What Paul is doing here is setting up a contrast. He is talking about the worst kinds of behaviors he can think of in order to later show the power of the grace of God to forgive these awful things and save people from them.

There is a lot of debate about this passage among biblical scholars, translators, and theologians, but let me tell you what I think.

I think that for the Apostle Paul, the man of his time and place in human history and culture, same-gender sex was, in his mind, about as awful a thing as he could think of to use as an example of the human capacity to do bad things.

I know that same-gender sex was sometimes a part of pagan temple worship, and that this would also have been repugnant to Paul, but I think we make a mistake if we do not assume that same-gender sex was something that Paul, as a man of his time and place and culture, would have found unacceptable and perhaps repulsive.

What I want us to look at is Paul’s assumptions about same-gender sex.

He assumed it was “unnatural.” Look at Romans 1:26-27. Paul’s assumption is that different-gender sex is the only natural expression of sex and that same-gender sex is unnatural. In this way he was not different from almost everybody else of his time and culture, or for that matter the time and culture I grew up in.

Secondly, he assumed that same-gender sex was a result of “degrading passion.”

Romans 1:26 says: “For this reason God gave them up to “degrading passions.”

Paul’s assumption is that all men are sexually attracted to women and all women are sexually attracted to men and same-gender attraction is the result of lust that is so out of control that same-gender sex can’t satisfy them anymore so they need to look for new thrills.

This is Paul’s assumption.

What if Paul’s assumptions are wrong?

What if research and study tells us that for some of us same-gender attraction is not unnatural but natural? What if same-gender love is not the result of persons having gotten bored with the opposite sex and looking for bigger thrills, but what if – for some of us – same-gender sex is the way we can best and most authentically express romance and sexual affection. 

The evangelical Baptist professor Tony Campolo did his doctoral dissertation at the University of Pennsylvania 30 or 40 years ago. He interviewed 500 gay men. I’ve heard him say that he was convinced that being gay was not a choice for any of the 500 men he interviewed, not even once.

What if the Apostle Paul’s assumptions are wrong? What then?

What if, as medicine and sociology are discovering, same-gender love is natural for some of us?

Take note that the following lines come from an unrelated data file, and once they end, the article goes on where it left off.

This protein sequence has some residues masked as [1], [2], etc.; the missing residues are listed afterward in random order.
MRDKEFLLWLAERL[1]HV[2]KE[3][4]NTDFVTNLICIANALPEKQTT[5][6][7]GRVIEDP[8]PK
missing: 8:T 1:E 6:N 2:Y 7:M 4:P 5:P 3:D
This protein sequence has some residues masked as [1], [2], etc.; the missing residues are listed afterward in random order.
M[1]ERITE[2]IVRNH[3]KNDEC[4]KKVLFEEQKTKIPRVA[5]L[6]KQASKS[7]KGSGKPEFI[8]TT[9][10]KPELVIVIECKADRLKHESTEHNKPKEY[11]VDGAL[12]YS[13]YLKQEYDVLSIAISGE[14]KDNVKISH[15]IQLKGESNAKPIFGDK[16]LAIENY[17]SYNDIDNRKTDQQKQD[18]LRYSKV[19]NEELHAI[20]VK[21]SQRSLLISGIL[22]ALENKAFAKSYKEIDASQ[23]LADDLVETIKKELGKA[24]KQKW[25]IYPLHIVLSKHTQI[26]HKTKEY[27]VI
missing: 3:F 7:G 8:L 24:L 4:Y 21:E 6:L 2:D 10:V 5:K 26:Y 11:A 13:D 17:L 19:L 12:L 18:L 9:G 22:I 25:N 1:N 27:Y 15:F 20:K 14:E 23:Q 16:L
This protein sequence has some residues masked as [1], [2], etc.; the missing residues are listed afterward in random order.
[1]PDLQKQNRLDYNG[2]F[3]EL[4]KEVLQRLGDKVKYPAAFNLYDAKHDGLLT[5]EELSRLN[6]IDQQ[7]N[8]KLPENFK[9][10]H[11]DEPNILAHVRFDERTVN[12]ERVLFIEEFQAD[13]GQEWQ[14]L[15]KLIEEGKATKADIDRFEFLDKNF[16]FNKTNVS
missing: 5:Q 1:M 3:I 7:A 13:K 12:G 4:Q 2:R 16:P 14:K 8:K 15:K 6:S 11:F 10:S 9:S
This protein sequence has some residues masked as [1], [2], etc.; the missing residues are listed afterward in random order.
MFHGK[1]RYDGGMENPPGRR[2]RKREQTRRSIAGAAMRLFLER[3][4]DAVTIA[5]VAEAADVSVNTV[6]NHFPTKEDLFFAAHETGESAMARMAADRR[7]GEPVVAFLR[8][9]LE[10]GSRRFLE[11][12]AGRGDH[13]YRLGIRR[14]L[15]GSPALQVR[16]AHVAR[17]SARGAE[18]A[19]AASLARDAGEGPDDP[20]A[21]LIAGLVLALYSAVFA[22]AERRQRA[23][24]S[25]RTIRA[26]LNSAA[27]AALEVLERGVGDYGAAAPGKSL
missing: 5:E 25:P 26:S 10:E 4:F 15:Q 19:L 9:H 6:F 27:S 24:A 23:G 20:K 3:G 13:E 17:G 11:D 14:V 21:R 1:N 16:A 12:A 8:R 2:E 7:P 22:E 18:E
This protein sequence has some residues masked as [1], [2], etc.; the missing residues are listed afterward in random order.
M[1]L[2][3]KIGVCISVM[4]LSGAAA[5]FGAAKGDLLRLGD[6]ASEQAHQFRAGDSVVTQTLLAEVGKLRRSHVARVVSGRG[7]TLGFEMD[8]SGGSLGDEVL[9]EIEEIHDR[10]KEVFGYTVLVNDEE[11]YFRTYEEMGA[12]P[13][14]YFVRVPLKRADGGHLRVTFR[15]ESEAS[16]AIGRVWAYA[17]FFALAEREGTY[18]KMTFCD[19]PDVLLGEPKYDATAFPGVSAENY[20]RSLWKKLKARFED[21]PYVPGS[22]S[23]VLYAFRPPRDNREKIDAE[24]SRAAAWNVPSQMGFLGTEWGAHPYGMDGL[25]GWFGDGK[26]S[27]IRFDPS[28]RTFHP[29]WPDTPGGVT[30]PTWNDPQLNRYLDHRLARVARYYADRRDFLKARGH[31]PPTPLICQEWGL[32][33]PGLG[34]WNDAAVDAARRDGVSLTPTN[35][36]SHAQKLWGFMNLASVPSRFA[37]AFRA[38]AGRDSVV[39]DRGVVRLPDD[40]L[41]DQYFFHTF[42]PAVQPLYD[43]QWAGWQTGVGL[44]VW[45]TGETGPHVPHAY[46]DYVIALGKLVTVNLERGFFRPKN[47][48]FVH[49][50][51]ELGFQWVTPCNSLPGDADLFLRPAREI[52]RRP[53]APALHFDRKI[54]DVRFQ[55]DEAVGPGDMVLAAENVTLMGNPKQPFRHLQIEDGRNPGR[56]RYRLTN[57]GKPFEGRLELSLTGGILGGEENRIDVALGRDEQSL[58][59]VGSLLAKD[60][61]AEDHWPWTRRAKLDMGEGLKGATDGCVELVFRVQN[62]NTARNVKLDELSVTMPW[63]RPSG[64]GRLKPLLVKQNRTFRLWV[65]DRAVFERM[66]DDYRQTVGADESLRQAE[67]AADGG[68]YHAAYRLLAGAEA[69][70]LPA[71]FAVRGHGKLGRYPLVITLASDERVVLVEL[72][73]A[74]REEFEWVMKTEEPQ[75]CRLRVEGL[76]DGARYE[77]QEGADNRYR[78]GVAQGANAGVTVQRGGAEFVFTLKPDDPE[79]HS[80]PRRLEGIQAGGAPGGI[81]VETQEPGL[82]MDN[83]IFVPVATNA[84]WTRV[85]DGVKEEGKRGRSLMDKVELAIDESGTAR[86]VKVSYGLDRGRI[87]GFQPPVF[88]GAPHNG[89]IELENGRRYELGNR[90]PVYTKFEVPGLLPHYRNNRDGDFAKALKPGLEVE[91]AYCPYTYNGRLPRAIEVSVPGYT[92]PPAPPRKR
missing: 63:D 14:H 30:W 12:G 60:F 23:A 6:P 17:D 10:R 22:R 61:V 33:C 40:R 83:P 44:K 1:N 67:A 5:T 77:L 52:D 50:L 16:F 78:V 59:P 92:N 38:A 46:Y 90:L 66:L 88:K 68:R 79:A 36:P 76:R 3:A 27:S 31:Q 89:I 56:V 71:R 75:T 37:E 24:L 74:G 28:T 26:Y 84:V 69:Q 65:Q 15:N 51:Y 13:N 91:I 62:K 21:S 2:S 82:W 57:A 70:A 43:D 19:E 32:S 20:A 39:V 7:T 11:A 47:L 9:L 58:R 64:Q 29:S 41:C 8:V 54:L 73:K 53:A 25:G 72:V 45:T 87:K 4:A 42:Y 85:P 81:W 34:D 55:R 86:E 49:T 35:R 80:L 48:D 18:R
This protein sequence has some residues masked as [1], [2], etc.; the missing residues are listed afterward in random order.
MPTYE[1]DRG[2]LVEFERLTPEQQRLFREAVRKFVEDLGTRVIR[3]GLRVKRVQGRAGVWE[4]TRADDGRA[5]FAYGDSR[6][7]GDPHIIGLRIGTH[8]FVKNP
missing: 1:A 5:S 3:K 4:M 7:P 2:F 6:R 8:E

The United Methodist Church teaches four principles about how we interpret Scripture. Dee and I have mentioned them in every sermon this month. I should give a pop quiz.

We understand all Scripture in the light of Christ.

We understand any specific Scripture text in light of its place in Scripture. We don’t proof text.

We utilize the best scholarship available to us in the study of Scripture – historical, literary, and textual.

We understand Scripture’s meaning in light of reason, experience, and tradition.

What if reason and experience teaches us that an assumption a biblical writer held was wrong? Then we need to reread the Bible in light of new learning.

If mental illness is not the result of demon possession, we need to reread the Bible.

If disease is not the result of sin, we need to reread the Bible.

If political power is not the result of divine endowment, we need to reread the Bible.

If the earth’s resources are not unlimited, we need to reread the Bible.

If heterosexual attraction is not natural for everybody, we need to reread the Bible.

Here’s what I think Paul is saying: Any of us who have lived very long know that we human beings are capable of doing awful things. We are capable of murder, rape, predatory sexual behavior, lying, and even, even, even…gossip. That’s what Paul says.

But there is nothing the grace of God can not forgive and save us from. This is Paul’s message. Don’t confuse his message with his examples.

This is why it is so important that we understand that the reason we study the Bible is to learn how to think, not what to think. We study the Bible to learn to think with the mind of Christ.

The old saying is “Give somebody a fish and they will eat for a day. Teach them how to fish and they will eat for a lifetime.”

Give someone a list of rules and maybe they will have a good life for a day as long as the situation and culture doesn’t change. Teach people how to think like Christ and they can figure out how to live good lives throughout the changing centuries.

If a list could have done it, the Bible could have been one chapter long. We would not have needed the prophets or Christ. We would not have needed Good Friday or Easter or Pentecost.